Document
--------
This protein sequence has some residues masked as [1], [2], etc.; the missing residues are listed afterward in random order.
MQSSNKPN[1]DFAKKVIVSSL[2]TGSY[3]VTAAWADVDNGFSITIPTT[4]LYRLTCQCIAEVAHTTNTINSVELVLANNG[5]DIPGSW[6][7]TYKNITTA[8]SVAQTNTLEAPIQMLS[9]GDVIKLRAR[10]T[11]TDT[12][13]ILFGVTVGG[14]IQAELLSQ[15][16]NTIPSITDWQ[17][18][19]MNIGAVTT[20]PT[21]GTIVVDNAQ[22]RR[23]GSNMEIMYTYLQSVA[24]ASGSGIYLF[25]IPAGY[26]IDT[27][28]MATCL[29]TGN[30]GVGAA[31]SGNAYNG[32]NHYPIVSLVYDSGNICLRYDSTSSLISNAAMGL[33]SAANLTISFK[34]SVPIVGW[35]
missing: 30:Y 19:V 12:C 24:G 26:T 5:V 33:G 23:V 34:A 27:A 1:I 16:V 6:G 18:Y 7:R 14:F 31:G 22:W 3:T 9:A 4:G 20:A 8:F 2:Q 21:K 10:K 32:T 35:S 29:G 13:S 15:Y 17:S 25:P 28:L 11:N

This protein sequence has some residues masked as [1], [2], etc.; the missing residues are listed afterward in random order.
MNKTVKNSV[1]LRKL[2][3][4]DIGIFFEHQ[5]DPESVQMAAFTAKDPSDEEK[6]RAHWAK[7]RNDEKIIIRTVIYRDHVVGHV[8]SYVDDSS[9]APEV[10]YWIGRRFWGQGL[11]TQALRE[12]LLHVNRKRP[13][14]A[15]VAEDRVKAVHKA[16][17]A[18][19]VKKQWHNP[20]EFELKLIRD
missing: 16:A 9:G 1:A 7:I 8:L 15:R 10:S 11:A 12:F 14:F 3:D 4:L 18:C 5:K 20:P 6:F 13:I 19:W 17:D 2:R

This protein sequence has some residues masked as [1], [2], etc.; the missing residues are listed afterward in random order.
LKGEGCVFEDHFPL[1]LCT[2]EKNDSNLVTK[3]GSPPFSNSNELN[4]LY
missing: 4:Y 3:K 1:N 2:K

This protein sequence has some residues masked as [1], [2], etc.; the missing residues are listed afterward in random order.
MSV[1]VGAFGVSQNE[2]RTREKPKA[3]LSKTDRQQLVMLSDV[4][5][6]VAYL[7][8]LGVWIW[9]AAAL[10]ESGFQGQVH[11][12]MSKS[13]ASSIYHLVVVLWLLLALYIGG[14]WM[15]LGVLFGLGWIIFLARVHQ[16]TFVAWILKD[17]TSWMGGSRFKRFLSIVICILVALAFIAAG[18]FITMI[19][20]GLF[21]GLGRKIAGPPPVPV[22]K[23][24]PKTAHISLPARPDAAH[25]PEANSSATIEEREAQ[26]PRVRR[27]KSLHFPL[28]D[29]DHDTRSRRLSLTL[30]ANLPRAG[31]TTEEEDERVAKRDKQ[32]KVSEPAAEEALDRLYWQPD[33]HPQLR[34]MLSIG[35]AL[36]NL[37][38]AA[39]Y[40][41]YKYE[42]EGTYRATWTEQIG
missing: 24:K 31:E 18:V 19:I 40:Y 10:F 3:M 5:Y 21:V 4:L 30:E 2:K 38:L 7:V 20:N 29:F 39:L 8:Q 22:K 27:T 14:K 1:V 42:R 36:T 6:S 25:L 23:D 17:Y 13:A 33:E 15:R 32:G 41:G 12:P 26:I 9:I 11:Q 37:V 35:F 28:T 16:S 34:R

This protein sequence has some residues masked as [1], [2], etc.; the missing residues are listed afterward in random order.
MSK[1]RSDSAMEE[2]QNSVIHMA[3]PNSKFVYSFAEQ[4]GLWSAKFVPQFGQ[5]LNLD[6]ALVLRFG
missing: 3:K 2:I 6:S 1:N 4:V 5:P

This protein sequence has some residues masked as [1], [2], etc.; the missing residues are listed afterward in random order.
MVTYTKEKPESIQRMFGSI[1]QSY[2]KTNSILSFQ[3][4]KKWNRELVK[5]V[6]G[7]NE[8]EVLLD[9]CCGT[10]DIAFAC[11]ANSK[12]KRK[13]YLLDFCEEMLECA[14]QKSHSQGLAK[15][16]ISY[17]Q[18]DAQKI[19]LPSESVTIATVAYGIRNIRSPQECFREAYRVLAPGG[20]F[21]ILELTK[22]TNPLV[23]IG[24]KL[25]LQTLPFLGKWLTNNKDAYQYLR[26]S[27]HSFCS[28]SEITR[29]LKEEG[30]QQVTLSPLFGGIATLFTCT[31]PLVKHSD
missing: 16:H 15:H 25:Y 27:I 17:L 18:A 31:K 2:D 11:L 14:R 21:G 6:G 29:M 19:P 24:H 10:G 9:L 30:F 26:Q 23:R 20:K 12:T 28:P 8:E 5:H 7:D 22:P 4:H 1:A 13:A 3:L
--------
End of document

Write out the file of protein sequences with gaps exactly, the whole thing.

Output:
This protein sequence has some residues masked as [1], [2], etc.; the missing residues are listed afterward in random order.
MQSSNKPN[1]DFAKKVIVSSL[2]TGSY[3]VTAAWADVDNGFSITIPTT[4]LYRLTCQCIAEVAHTTNTINSVELVLANNG[5]DIPGSW[6][7]TYKNITTA[8]SVAQTNTLEAPIQMLS[9]GDVIKLRAR[10]T[11]TDT[12][13]ILFGVTVGG[14]IQAELLSQ[15][16]NTIPSITDWQ[17][18][19]MNIGAVTT[20]PT[21]GTIVVDNAQ[22]RR[23]GSNMEIMYTYLQSVA[24]ASGSGIYLF[25]IPAGY[26]IDT[27][28]MATCL[29]TGN[30]GVGAA[31]SGNAYNG[32]NHYPIVSLVYDSGNICLRYDSTSSLISNAAMGL[33]SAANLTISFK[34]SVPIVGW[35]
missing: 30:Y 19:V 12:C 24:G 26:T 5:V 33:G 23:V 34:A 27:A 1:I 16:V 6:G 18:Y 7:R 14:F 31:G 22:W 3:T 9:A 4:G 20:A 8:F 2:Q 21:K 10:K 32:T 35:S 29:G 13:S 15:Y 17:S 25:P 28:L 11:N

This protein sequence has some residues masked as [1], [2], etc.; the missing residues are listed afterward in random order.
MNKTVKNSV[1]LRKL[2][3][4]DIGIFFEHQ[5]DPESVQMAAFTAKDPSDEEK[6]RAHWAK[7]RNDEKIIIRTVIYRDHVVGHV[8]SYVDDSS[9]APEV[10]YWIGRRFWGQGL[11]TQALRE[12]LLHVNRKRP[13][14]A[15]VAEDRVKAVHKA[16][17]A[18][19]VKKQWHNP[20]EFELKLIRD
missing: 16:A 9:G 1:A 7:I 8:L 15:R 10:S 11:A 12:F 14:F 3:D 4:L 18:C 5:K 20:P 6:F 13:I 19:W 17:D 2:R

This protein sequence has some residues masked as [1], [2], etc.; the missing residues are listed afterward in random order.
LKGEGCVFEDHFPL[1]LCT[2]EKNDSNLVTK[3]GSPPFSNSNELN[4]LY
missing: 4:Y 3:K 1:N 2:K

This protein sequence has some residues masked as [1], [2], etc.; the missing residues are listed afterward in random order.
MSV[1]VGAFGVSQNE[2]RTREKPKA[3]LSKTDRQQLVMLSDV[4][5][6]VAYL[7][8]LGVWIW[9]AAAL[10]ESGFQGQVH[11][12]MSKS[13]ASSIYHLVVVLWLLLALYIGG[14]WM[15]LGVLFGLGWIIFLARVHQ[16]TFVAWILKD[17]TSWMGGSRFKRFLSIVICILVALAFIAAG[18]FITMI[19][20]GLF[21]GLGRKIAGPPPVPV[22]K[23][24]PKTAHISLPARPDAAH[25]PEANSSATIEEREAQ[26]PRVRR[27]KSLHFPL[28]D[29]DHDTRSRRLSLTL[30]ANLPRAG[31]TTEEEDERVAKRDKQ[32]KVSEPAAEEALDRLYWQPD[33]HPQLR[34]MLSIG[35]AL[36]NL[37][38]AA[39]Y[40][41]YKYE[42]EGTYRATWTEQIG
missing: 24:K 31:E 18:V 19:I 40:Y 10:F 3:M 5:Y 21:V 4:L 30:E 2:K 38:L 7:V 20:N 29:F 39:L 8:Q 22:K 27:T 14:K 1:V 42:R 36:T 6:S 25:L 23:D 17:Y 13:A 33:E 15:R 32:G 41:G 12:P 26:I 9:I 11:Q 37:V 35:F 28:T 16:S 34:R

This protein sequence has some residues masked as [1], [2], etc.; the missing residues are listed afterward in random order.
MSK[1]RSDSAMEE[2]QNSVIHMA[3]PNSKFVYSFAEQ[4]GLWSAKFVPQFGQ[5]LNLD[6]ALVLRFG
missing: 3:K 2:I 6:S 1:N 4:V 5:P

This protein sequence has some residues masked as [1], [2], etc.; the missing residues are listed afterward in random order.
MVTYTKEKPESIQRMFGSI[1]QSY[2]KTNSILSFQ[3][4]KKWNRELVK[5]V[6]G[7]NE[8]EVLLD[9]CCGT[10]DIAFAC[11]ANSK[12]KRK[13]YLLDFCEEMLECA[14]QKSHSQGLAK[15][16]ISY[17]Q[18]DAQKI[19]LPSESVTIATVAYGIRNIRSPQECFREAYRVLAPGG[20]F[21]ILELTK[22]TNPLV[23]IG[24]KL[25]LQTLPFLGKWLTNNKDAYQYLR[26]S[27]HSFCS[28]SEITR[29]LKEEG[30]QQVTLSPLFGGIATLFTCT[31]PLVKHSD
missing: 16:H 15:H 25:Y 27:I 17:L 18:A 31:K 2:D 11:L 14:R 21:G 6:G 29:M 19:P 24:H 10:G 9:L 30:F 26:Q 23:R 20:K 12:T 28:P 8:E 5:H 7:D 22:P 4:H 1:A 13:A 3:L